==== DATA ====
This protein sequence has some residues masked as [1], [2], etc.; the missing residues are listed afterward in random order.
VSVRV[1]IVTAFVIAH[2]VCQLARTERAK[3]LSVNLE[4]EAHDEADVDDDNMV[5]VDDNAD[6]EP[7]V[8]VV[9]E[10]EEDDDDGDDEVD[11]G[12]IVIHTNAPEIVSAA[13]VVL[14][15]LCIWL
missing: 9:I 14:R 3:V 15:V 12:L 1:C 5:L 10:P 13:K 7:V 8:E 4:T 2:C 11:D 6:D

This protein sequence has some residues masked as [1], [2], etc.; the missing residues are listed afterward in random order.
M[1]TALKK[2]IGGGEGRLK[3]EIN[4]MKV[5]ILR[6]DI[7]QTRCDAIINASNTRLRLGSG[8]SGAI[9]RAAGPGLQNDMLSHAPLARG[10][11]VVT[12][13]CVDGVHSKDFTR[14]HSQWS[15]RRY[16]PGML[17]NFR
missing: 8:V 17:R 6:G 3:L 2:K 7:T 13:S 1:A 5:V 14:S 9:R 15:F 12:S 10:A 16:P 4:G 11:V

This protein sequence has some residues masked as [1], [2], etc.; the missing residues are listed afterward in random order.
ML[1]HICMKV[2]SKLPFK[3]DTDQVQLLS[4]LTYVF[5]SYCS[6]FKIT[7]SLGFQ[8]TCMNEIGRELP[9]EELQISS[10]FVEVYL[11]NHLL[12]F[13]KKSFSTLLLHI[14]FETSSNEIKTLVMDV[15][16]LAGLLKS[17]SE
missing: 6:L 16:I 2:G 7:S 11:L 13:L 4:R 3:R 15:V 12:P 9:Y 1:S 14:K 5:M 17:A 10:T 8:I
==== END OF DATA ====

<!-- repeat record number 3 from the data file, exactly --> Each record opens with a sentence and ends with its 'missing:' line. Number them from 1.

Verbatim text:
This protein sequence has some residues masked as [1], [2], etc.; the missing residues are listed afterward in random order.
ML[1]HICMKV[2]SKLPFK[3]DTDQVQLLS[4]LTYVF[5]SYCS[6]FKIT[7]SLGFQ[8]TCMNEIGRELP[9]EELQISS[10]FVEVYL[11]NHLL[12]F[13]KKSFSTLLLHI[14]FETSSNEIKTLVMDV[15][16]LAGLLKS[17]SE
missing: 6:L 16:I 2:G 7:S 11:L 13:L 4:R 3:R 15:V 12:P 9:Y 1:S 14:K 5:M 17:A 10:T 8:I